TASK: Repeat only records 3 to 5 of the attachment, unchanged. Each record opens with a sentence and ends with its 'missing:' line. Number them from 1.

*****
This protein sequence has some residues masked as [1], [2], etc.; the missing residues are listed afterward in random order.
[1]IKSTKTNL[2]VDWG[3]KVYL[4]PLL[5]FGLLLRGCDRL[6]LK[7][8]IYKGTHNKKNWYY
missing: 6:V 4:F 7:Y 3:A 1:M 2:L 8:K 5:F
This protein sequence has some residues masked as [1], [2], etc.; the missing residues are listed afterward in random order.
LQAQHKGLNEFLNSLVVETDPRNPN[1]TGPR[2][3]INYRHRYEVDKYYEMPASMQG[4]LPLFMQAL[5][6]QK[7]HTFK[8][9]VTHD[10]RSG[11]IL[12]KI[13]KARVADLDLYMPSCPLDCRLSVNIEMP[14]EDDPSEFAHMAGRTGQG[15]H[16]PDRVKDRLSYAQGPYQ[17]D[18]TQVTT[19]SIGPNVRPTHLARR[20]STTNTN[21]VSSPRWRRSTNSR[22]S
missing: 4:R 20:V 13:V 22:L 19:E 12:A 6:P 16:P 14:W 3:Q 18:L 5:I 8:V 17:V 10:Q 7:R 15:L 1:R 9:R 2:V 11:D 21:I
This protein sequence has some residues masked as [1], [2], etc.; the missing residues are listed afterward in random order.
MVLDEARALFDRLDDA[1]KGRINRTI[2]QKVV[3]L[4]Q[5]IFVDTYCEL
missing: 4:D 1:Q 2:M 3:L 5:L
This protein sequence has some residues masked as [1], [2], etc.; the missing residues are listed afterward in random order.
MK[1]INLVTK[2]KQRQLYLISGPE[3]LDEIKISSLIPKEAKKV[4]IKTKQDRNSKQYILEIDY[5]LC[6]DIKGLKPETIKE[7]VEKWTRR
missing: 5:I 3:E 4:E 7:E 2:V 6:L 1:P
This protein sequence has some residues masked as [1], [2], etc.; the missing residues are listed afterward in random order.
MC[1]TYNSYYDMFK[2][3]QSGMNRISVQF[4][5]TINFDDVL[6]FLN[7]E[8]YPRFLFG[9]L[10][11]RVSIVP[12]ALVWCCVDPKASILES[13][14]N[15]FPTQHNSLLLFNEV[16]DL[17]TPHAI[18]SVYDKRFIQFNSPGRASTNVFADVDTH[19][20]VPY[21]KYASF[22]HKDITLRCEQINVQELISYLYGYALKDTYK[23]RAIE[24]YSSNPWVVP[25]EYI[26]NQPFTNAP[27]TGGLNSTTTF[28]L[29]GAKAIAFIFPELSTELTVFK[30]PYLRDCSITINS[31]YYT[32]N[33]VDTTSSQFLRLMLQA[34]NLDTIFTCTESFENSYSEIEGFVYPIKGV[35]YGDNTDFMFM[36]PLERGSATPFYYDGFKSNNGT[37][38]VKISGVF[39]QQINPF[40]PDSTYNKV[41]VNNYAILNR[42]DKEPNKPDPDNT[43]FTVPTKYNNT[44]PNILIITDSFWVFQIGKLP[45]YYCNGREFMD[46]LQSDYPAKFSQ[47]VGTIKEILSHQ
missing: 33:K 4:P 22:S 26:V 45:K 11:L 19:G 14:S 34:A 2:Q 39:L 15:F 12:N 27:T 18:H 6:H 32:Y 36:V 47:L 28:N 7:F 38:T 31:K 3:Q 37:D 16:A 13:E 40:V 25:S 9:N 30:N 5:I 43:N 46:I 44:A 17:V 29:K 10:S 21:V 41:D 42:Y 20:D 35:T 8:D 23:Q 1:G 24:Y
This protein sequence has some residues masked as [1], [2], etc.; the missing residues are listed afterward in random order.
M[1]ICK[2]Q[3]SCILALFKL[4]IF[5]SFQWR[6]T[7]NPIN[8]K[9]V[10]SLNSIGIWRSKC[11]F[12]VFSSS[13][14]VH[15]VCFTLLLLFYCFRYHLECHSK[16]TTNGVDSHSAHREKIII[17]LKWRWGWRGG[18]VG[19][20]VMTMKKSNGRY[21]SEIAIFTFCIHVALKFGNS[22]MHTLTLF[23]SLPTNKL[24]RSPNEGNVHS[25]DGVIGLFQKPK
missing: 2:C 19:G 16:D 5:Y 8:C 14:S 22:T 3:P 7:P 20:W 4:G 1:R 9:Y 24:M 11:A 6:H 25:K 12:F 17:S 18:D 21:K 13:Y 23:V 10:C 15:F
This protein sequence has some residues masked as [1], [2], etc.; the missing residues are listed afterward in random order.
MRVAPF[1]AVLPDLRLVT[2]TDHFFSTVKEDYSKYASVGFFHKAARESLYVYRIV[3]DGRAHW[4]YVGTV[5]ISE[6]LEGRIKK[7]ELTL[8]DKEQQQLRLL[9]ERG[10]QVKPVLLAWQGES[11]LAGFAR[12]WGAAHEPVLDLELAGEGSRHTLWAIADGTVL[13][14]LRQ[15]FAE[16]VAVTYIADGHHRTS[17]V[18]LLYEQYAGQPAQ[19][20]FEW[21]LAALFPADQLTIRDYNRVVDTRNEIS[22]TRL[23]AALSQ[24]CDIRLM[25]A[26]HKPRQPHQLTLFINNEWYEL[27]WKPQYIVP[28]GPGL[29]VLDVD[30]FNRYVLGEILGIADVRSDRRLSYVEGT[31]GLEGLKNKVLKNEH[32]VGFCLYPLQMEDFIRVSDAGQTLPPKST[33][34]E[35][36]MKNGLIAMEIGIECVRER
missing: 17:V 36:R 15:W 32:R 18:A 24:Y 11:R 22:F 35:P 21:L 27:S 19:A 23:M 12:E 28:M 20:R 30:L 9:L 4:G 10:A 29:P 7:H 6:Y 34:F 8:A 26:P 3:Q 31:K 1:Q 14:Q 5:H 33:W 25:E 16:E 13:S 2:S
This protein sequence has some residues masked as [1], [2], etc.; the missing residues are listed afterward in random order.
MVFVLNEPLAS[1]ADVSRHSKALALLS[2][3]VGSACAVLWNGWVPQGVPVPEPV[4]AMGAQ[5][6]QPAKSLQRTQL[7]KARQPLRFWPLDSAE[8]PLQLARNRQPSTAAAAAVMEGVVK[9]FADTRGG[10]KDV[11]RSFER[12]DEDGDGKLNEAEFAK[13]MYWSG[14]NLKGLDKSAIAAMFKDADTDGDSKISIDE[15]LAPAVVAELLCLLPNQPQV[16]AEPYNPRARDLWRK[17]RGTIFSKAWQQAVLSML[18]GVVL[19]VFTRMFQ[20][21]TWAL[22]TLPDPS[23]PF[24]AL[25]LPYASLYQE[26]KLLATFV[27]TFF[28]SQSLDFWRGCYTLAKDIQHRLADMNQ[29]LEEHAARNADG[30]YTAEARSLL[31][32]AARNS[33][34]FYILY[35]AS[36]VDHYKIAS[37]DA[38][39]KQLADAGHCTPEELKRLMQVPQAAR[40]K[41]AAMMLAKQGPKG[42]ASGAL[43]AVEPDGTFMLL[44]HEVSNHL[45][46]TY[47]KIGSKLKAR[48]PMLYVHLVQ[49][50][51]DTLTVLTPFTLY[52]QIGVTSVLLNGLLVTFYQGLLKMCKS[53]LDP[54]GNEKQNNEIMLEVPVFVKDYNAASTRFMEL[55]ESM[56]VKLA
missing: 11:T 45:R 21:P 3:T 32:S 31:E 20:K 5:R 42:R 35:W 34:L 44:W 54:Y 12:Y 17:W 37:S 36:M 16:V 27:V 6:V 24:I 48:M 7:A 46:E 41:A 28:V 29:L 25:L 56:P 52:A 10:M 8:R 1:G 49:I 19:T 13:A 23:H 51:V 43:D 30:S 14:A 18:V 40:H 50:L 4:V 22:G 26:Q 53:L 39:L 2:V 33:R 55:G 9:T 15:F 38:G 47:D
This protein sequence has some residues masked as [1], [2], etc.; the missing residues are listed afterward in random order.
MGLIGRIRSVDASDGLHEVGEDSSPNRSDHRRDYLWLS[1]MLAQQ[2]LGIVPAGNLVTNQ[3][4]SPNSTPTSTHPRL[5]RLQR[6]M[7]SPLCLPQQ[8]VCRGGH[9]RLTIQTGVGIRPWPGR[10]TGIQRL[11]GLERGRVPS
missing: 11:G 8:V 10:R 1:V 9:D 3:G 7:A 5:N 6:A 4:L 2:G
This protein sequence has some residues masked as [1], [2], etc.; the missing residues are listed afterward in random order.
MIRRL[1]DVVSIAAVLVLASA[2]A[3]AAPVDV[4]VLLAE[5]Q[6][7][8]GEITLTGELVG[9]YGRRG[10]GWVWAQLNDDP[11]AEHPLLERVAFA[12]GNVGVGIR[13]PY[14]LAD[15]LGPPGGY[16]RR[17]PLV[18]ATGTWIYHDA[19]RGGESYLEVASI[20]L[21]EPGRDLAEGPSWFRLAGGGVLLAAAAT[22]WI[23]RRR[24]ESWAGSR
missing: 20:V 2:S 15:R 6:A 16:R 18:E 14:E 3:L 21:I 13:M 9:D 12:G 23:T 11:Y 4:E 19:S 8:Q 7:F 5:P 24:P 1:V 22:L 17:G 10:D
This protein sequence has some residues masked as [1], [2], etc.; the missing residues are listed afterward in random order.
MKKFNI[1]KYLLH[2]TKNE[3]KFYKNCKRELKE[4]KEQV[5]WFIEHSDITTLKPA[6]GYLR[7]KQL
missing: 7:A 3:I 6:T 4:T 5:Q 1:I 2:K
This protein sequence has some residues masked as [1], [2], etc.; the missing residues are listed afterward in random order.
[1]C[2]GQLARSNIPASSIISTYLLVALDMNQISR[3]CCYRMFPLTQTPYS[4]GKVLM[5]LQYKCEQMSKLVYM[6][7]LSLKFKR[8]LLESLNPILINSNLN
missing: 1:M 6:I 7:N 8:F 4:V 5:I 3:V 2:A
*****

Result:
This protein sequence has some residues masked as [1], [2], etc.; the missing residues are listed afterward in random order.
MVLDEARALFDRLDDA[1]KGRINRTI[2]QKVV[3]L[4]Q[5]IFVDTYCEL
missing: 4:D 1:Q 2:M 3:L 5:L
This protein sequence has some residues masked as [1], [2], etc.; the missing residues are listed afterward in random order.
MK[1]INLVTK[2]KQRQLYLISGPE[3]LDEIKISSLIPKEAKKV[4]IKTKQDRNSKQYILEIDY[5]LC[6]DIKGLKPETIKE[7]VEKWTRR
missing: 5:I 3:E 4:E 7:E 2:V 6:L 1:P
This protein sequence has some residues masked as [1], [2], etc.; the missing residues are listed afterward in random order.
MC[1]TYNSYYDMFK[2][3]QSGMNRISVQF[4][5]TINFDDVL[6]FLN[7]E[8]YPRFLFG[9]L[10][11]RVSIVP[12]ALVWCCVDPKASILES[13][14]N[15]FPTQHNSLLLFNEV[16]DL[17]TPHAI[18]SVYDKRFIQFNSPGRASTNVFADVDTH[19][20]VPY[21]KYASF[22]HKDITLRCEQINVQELISYLYGYALKDTYK[23]RAIE[24]YSSNPWVVP[25]EYI[26]NQPFTNAP[27]TGGLNSTTTF[28]L[29]GAKAIAFIFPELSTELTVFK[30]PYLRDCSITINS[31]YYT[32]N[33]VDTTSSQFLRLMLQA[34]NLDTIFTCTESFENSYSEIEGFVYPIKGV[35]YGDNTDFMFM[36]PLERGSATPFYYDGFKSNNGT[37][38]VKISGVF[39]QQINPF[40]PDSTYNKV[41]VNNYAILNR[42]DKEPNKPDPDNT[43]FTVPTKYNNT[44]PNILIITDSFWVFQIGKLP[45]YYCNGREFMD[46]LQSDYPAKFSQ[47]VGTIKEILSHQ
missing: 33:K 4:P 22:S 26:V 45:K 11:L 19:G 14:S 34:A 2:Q 39:L 15:F 12:N 27:T 18:H 6:H 32:Y 36:V 47:L 28:N 7:F 38:T 31:K 3:Q 37:D 16:A 13:E 40:V 25:S 9:N 30:N 5:I 43:N 46:I 44:A 17:V 29:K 10:S 21:V 41:D 42:Y 20:D 35:T 8:D 23:Q 1:G 24:Y